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Bard Prison Initiative Holds 18th Commencement Ceremony at Eastern New York Correctional Facility, Saturday, January 19

Civil Rights Leader Rev. Dr. William J. Barber II Delivers Commencement Address and Receives Honorary Degree

Mark Primoff
Rev. Dr. William Barber II. Photo by Karen Pearson.
ANNANDALE-ON-HUDSON, N.Y.— The Bard Prison Initiative (BPI) celebrated its 18th commencement Saturday, January 19, at Eastern New York Correctional Facility in Napanoch, New York. Bard College awarded associate in arts and bachelor of arts degrees to nearly 60 students—with majors in mathematics, literature and the humanities, and social studies—bringing the total number of Bard degrees awarded to BPI students to more than 500. Civil rights leader Rev. Dr. William J. Barber II, pastor of Greenleaf Christian Church and president of Repairers of the Breach, delivered the commencement address and received an honorary doctorate of humane letters. In his address, Barber told graduates that “a disappointment and dark yesterday is not the end,” and exhorted them to assume the mantle of civic leadership in confronting poverty and injustice.

BPI Executive Director Max Kenner ’01 said that Barber’s decision to spend the Martin Luther King Jr. holiday with BPI graduates and their families “highlights mass incarceration and educational inequity as two of the most important—and intertwined—civil rights issues of our time.”

BPI alumnus and Yale Divinity School graduate Rev. George Chochos ’10 returned to Eastern, where he began his college studies, to deliver the invocation and benediction. “My path from jail to Yale can be each of yours,” he encouraged. Today, Chochos is assistant director of the Georgetown Pivot Program at Georgetown University.

Since 2001, the Bard Prison Initiative has provided college opportunity inside the prisons of New York State. Begun as a pilot program with 15 students, BPI now enrolls 300 men and women inside three maximum-security prisons—Coxsackie, Eastern New York, and Green Haven—and three medium-security prisons—Fishkill, Taconic, and Woodbourne. Bard College is also home to the Consortium for the Liberal Arts in Prison, through which BPI collaborates with colleges and universities to catalyze, launch, and sustain college-in-prison programs across the country. BPI’s success is a tribute to an extraordinary partnership among the College, students, and government of the State of New York. For more information, visit

Considered the preeminent civil rights leader of our time, Rev. Dr. William J. Barber II is pastor of Greenleaf Christian Church in Goldsboro, North Carolina; president and founder of Repairers of the Breach, a national leadership development organization; cochair of the Poor People’s Campaign: A National Call for Moral Revival; bishop with the College of Affirming Bishops and Faith Leaders; and distinguished visiting professor at Union Theological Seminary. He served as president of the North Carolina NAACP, the largest state conference in the South, from 2006 to 2017 and currently sits on the National NAACP Board of Directors.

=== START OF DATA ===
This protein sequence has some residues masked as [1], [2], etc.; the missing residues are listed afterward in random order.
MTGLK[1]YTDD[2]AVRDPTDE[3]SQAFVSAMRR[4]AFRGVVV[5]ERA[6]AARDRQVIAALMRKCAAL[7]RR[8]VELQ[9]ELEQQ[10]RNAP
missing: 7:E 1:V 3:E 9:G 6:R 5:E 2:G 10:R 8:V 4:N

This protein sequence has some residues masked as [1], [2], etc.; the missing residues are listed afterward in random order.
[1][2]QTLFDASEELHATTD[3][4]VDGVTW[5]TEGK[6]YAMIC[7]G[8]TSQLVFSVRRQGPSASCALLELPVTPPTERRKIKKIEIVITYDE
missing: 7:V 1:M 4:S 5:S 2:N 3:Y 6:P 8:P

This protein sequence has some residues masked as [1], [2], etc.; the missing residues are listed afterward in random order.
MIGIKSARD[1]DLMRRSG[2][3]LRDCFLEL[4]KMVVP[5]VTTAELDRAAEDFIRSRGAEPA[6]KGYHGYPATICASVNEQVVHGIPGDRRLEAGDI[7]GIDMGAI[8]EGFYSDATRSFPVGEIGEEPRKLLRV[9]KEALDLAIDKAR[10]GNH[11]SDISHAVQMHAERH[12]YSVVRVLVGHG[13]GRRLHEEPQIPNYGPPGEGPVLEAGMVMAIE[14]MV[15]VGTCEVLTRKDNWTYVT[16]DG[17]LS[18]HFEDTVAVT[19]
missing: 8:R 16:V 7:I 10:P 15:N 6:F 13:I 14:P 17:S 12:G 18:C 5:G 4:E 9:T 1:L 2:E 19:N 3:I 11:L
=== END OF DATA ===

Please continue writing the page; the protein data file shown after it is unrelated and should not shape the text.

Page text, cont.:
After 20 years of pastoral work, Barber rose to national prominence in 2013, when the North Carolina state legislature embarked on an ambitious effort to restrict voting rights. Barber led a modest contingent of clergy and community advocates to the state capitol: blocking entrance to the chamber, reciting passages from the Bible, and subsequently being led away in handcuffs. Each subsequent week, more and more protesters came to the capitol and to similar events, first across the state and then the region, culminating in what is now known as the Moral Monday movement, a campaign organized by Repairers of the Breach. In 2017, Barber and colleagues launched a revival of Rev. Martin Luther King Jr.’s 1968 Poor People’s Campaign.

Barber received a BA (1985) from North Carolina Central University, an MDiv (1989) from Duke University, and a DMin (2003) from Drew University. He is coauthor of the books Forward Together: A Moral Message for the Nation (2014), The Third Reconstruction: Moral Mondays, Fusion Politics, and the Rise of a New Justice Movement (2016), and Revive Us Again: Vision and Action in Moral Organizing (2018), and he is a contributing op-ed writer for the New York Times, CNN, MSNBC, and the Washington Post. A recipient of many prestigious awards, Barber was named a MacArthur Fellow in 2018. He was in custody when he received the call—arrested while demonstrating for a living wage.

Founded in 1860, Bard College is a four-year residential college of the liberal arts and sciences located 90 miles north of New York City. With the addition of the Montgomery Place estate, Bard’s campus consists of nearly 1,000 parklike acres in the Hudson River Valley. It offers bachelor of arts, bachelor of science, and bachelor of music degrees, with majors in nearly 40 academic programs; graduate degrees in 11 programs; nine early colleges; and numerous dual-degree programs nationally and internationally. Building on its 158-year history as a competitive and innovative undergraduate institution, Bard College has expanded its mission as a private institution acting in the public interest across the country and around the world to meet broader student needs and increase access to liberal arts education. The undergraduate program at our main campus in upstate New York has a reputation for scholarly excellence, a focus on the arts, and civic engagement. Bard is committed to enriching culture, public life, and democratic discourse by training tomorrow’s thought leaders. For more information about Bard College, visit
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This event was last updated on 01-23-2019